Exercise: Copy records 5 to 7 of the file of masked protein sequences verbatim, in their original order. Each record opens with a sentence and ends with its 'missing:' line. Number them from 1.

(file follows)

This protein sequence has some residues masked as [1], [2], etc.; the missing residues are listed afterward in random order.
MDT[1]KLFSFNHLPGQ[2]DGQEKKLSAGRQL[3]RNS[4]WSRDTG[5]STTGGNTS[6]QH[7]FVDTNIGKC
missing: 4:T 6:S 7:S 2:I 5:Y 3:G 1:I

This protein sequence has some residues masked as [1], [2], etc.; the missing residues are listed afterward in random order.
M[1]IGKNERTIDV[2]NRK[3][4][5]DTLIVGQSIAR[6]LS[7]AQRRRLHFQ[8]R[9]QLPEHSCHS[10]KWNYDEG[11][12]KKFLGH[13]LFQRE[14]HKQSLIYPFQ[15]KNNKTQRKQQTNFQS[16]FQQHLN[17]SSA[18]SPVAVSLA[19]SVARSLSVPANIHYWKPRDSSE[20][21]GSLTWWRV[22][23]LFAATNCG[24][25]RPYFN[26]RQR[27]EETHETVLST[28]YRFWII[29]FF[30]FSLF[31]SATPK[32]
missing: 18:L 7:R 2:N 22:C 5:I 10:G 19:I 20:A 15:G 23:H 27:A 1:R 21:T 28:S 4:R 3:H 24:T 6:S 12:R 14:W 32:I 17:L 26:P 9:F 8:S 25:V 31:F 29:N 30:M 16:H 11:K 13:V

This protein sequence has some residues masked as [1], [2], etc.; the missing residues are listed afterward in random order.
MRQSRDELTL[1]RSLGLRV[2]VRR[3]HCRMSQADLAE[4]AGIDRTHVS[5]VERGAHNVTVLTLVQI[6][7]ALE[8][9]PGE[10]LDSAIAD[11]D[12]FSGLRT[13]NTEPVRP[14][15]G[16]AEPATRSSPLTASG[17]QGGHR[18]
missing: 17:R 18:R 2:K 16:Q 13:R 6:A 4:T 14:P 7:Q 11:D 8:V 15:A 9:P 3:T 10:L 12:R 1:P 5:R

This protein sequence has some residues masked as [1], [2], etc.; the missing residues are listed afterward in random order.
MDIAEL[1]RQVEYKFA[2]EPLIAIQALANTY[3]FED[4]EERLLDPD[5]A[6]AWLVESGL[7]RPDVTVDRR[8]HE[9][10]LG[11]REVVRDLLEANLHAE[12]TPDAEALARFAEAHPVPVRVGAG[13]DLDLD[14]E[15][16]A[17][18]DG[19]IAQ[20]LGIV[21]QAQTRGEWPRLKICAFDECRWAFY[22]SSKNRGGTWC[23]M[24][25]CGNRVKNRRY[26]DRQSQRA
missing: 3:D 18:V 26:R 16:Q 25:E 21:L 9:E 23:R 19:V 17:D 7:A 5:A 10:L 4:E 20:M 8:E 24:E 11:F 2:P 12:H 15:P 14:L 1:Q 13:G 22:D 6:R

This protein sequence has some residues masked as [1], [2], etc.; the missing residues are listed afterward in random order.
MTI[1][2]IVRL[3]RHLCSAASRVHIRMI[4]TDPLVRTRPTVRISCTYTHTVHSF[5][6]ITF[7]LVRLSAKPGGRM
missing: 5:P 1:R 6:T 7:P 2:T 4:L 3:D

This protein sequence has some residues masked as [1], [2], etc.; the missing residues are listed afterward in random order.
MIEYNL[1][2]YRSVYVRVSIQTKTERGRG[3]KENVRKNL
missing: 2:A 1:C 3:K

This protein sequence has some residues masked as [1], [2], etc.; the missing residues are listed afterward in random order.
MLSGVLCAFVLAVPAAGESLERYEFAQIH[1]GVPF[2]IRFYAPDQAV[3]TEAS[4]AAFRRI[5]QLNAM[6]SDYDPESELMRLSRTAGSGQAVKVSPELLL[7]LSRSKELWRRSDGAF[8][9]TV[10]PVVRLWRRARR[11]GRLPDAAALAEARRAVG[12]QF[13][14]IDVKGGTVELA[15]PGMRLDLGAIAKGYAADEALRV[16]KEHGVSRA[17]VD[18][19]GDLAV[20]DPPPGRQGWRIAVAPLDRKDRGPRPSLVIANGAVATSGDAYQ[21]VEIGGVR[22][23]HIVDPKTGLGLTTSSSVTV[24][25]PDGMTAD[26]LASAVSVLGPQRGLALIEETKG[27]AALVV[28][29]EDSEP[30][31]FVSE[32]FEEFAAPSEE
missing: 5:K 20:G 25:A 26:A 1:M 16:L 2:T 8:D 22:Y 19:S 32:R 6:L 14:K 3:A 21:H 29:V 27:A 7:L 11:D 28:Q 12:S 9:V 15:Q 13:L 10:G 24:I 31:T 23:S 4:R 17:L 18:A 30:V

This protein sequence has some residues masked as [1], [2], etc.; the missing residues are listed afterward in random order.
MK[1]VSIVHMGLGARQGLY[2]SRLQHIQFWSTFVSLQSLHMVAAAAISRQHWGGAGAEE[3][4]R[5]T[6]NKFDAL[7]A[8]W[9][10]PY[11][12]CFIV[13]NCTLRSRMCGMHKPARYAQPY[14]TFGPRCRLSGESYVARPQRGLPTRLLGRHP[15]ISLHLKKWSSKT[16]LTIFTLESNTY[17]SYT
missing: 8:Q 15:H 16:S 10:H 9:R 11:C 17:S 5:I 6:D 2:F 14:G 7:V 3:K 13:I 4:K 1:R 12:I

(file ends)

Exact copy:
This protein sequence has some residues masked as [1], [2], etc.; the missing residues are listed afterward in random order.
MTI[1][2]IVRL[3]RHLCSAASRVHIRMI[4]TDPLVRTRPTVRISCTYTHTVHSF[5][6]ITF[7]LVRLSAKPGGRM
missing: 5:P 1:R 6:T 7:P 2:T 4:L 3:D

This protein sequence has some residues masked as [1], [2], etc.; the missing residues are listed afterward in random order.
MIEYNL[1][2]YRSVYVRVSIQTKTERGRG[3]KENVRKNL
missing: 2:A 1:C 3:K

This protein sequence has some residues masked as [1], [2], etc.; the missing residues are listed afterward in random order.
MLSGVLCAFVLAVPAAGESLERYEFAQIH[1]GVPF[2]IRFYAPDQAV[3]TEAS[4]AAFRRI[5]QLNAM[6]SDYDPESELMRLSRTAGSGQAVKVSPELLL[7]LSRSKELWRRSDGAF[8][9]TV[10]PVVRLWRRARR[11]GRLPDAAALAEARRAVG[12]QF[13][14]IDVKGGTVELA[15]PGMRLDLGAIAKGYAADEALRV[16]KEHGVSRA[17]VD[18][19]GDLAV[20]DPPPGRQGWRIAVAPLDRKDRGPRPSLVIANGAVATSGDAYQ[21]VEIGGVR[22][23]HIVDPKTGLGLTTSSSVTV[24][25]PDGMTAD[26]LASAVSVLGPQRGLALIEETKG[27]AALVV[28][29]EDSEP[30][31]FVSE[32]FEEFAAPSEE
missing: 5:K 20:G 25:A 26:A 1:M 16:L 2:T 8:D 22:Y 19:S 32:R 6:L 14:K 3:A 21:H 29:V 27:A 7:L 11:D 28:Q 12:S 9:V 15:Q 13:L 10:G 24:I 31:T 23:S 4:R 17:L 18:A 30:V